Creating High-Performance Building Facades

New materials, products, and systems create better results that enhance designs
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Sponsored by Azon, HOFMANN FACADES, Inpro, Neolith®, and Vitro Architectural Glass
By Peter J. Arsenault, FAIA, NCARB, LEED AP

Energy-Conserving Fenestration Systems

Fenestration usually figures prominently in most building facades. This can include windows, doors, louvres, vents, wall panels, skylights, storefronts, curtain walls, and sloped glazed systems. For any of these systems to be installed in a building facade, they need to have a manufactured frame to hold them in place and secure them to the rest of the building. In most commercial buildings, the material of choice is usually an aluminum frame or support system of various types. The reasons for its use are based on its lightweight but inherently strong nature as a material, its ability to avoid rust or corrosion, its rather economical workability, and the variety of colors and finishes in which it is available. However, it is also an excellent conductor of heat, which makes its use on building facades a concern when addressing energy-conserving design and compliance with energy codes, as the aluminum acts as a thermal bridge between inside and outside. This is true in both cold and warm climates as well as extreme weather conditions.

Manufacturers of aluminum framing systems for fenestration have been addressing the thermal issue for decades and continue to develop products that maintain their structural integrity while offering improved thermal performance. The key component is the addition of a thermal break or barrier in the aluminum frames, usually in line with the location of glass or other glazing in the frame. The intent is that the interior and exterior portions of the frame are separated with a structurally rigid but less thermally conductive material. The details of how that break is created and the choice of materials used are what tend to differentiate various products from each other.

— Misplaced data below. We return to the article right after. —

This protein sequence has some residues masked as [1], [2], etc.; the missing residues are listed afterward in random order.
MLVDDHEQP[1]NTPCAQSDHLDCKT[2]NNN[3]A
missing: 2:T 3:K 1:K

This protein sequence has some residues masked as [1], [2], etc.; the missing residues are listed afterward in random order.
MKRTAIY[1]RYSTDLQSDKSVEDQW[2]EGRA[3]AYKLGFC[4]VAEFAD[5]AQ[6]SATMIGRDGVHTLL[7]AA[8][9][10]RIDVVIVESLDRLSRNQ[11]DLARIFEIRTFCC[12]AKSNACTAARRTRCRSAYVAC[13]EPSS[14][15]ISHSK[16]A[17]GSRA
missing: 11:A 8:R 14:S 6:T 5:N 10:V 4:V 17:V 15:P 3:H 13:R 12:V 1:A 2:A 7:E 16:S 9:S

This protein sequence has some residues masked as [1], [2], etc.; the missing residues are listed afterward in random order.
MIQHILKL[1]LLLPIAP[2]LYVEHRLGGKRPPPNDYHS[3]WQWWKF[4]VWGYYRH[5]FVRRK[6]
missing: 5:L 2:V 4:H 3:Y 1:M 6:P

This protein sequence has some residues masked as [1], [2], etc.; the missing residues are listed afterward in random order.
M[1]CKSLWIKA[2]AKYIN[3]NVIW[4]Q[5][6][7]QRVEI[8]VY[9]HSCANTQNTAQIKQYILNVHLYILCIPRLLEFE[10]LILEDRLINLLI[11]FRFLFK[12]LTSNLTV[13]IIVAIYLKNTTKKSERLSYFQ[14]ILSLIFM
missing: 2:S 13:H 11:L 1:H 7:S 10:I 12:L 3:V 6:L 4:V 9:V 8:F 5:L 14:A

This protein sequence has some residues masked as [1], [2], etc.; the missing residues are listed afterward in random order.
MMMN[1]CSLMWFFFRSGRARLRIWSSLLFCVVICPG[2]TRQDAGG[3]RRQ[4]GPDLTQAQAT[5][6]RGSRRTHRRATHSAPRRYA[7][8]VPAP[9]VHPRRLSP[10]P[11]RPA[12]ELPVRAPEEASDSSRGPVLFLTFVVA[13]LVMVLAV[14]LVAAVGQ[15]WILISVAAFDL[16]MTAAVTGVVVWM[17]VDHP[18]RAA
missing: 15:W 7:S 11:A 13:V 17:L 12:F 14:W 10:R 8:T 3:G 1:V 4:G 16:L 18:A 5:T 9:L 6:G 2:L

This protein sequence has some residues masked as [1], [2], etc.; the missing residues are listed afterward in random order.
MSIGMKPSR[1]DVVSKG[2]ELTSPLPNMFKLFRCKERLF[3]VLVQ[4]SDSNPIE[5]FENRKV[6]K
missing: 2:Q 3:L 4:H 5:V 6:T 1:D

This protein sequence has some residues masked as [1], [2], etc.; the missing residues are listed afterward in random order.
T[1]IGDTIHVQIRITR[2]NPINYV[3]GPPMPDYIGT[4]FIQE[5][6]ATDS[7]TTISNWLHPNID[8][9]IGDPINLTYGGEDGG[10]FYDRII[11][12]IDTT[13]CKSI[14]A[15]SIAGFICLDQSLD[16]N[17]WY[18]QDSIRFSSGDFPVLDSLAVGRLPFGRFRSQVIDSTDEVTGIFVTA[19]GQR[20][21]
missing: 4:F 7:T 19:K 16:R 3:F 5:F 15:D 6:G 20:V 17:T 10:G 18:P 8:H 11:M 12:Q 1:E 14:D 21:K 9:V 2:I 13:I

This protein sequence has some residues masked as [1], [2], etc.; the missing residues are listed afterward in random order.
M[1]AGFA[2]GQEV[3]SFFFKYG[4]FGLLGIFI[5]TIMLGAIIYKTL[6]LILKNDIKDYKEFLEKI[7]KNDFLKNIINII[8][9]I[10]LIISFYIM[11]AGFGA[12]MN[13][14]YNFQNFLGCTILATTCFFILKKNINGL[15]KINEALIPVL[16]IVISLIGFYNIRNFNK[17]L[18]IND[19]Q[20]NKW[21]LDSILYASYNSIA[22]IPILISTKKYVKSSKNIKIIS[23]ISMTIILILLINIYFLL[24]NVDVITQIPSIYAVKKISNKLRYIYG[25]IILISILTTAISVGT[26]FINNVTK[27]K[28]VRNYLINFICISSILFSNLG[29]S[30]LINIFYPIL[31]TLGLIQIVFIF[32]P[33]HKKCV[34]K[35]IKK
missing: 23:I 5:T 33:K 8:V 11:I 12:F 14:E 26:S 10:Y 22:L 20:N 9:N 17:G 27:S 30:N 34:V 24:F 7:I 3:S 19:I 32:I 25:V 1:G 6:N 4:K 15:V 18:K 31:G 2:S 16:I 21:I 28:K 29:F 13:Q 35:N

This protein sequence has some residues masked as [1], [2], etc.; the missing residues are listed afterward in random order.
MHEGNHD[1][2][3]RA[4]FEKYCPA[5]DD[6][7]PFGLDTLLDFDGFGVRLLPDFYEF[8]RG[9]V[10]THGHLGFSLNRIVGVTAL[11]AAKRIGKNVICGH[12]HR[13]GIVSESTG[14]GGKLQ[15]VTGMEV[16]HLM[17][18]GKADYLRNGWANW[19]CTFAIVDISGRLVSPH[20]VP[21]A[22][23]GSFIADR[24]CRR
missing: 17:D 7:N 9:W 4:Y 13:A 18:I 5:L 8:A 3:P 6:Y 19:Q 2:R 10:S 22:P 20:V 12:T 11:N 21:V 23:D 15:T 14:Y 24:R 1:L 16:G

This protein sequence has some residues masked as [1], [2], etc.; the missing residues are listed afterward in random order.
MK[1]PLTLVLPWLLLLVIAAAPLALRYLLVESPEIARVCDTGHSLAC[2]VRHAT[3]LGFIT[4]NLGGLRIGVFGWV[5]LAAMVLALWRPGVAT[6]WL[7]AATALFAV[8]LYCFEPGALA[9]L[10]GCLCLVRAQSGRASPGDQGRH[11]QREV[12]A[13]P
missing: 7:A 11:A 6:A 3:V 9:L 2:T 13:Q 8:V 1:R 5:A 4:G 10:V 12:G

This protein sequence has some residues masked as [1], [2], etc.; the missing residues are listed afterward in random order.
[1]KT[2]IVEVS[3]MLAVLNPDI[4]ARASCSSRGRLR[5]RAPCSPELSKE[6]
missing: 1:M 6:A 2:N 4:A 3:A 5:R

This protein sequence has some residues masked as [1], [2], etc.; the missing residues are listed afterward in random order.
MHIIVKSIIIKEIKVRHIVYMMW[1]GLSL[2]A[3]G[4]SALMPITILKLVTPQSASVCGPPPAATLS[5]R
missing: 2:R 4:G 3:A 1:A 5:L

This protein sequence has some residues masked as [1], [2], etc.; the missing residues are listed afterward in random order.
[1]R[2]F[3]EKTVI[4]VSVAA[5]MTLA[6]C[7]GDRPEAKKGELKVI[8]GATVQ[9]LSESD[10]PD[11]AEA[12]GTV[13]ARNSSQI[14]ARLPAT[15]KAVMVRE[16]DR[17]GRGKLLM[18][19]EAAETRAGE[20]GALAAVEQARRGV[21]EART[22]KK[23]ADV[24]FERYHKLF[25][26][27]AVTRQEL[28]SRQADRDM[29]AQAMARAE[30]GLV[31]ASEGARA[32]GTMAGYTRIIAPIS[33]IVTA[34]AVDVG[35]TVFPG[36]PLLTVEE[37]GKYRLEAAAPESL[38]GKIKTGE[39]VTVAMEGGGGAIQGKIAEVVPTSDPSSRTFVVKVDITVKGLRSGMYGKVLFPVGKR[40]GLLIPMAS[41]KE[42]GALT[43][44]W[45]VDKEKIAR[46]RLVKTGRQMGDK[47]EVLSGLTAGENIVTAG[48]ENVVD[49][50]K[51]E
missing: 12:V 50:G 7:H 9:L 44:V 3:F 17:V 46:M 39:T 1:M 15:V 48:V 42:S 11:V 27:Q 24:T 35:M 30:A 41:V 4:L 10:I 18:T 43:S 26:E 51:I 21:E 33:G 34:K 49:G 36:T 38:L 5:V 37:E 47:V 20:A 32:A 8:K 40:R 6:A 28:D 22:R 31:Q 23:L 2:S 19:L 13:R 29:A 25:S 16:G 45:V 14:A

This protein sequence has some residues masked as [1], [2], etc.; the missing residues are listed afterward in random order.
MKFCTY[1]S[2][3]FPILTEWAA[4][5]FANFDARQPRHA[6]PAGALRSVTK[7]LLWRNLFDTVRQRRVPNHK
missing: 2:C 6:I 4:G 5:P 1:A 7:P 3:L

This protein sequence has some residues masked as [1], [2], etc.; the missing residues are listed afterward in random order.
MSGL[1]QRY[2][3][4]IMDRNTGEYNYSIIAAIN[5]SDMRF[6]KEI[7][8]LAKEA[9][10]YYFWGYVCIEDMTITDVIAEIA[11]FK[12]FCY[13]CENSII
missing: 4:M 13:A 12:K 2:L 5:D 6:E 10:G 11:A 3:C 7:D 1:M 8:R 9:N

Commonly, there are three choices of material used as thermal breaks or barrier material in commercial fenestration systems: vinyl plastic, polyamide nylon, and polyurethane polymer. Each has different thermal and structural properties, so finding the best choice is a combination of understanding these properties and the way they work with the details of a particular aluminum frame profile. This relationship is what manufacturers work on improving and perfecting to provide products that are reliable, economical, and functional.

Photo: © Paul Cosby Architectural Photography; Image: © Tubelite Inc.

The aluminum framing used in fenestration systems include tested and proven thermal breaks or barriers to improve thermal performance while maintaining structural integrity and overall performance.

Of late, polyurethane has received a good bit of attention as a thermal-barrier material in aluminum frames since it can provide superior thermal performance to other choices. For example, using standard test procedures based on the National Fenestration Rating Council (NFRC) 101, U-factors of frames with different thermal-barrier materials can be determined. In a comparison of thermal conductivity of materials according to ASTM C518 standard test method, polyamide 6.6 with 25 percent glass fiber showed a thermal conductivity of 2.08. By contrast, a vinyl barrier produced a better (i.e., lower) result at 1.18, while polyurethane performed the best at 0.84. The significance of the differences in performance, as it relates to the design of the aluminum frame, is that a lower-conducting material will not need as wide a gap to achieve a targeted thermal performance. For example, in at least one frame comparison, a polyamide thermal barrier was used to achieve a U-factor of 0.39 but required a 24-millimeter gap to do so. By contrast, a polyurethane barrier was used to also achieve a U-factor of 0.39 but only required a 15.8-millimeter gap. A smaller gap can mean better structural performance of the frame and possibly thinner overall profiles of products. Hence, achieving better thermal performance in thinner breaks has advantages when seeking to create better fenestration products that allow better sightlines, more structural integrity, and durability.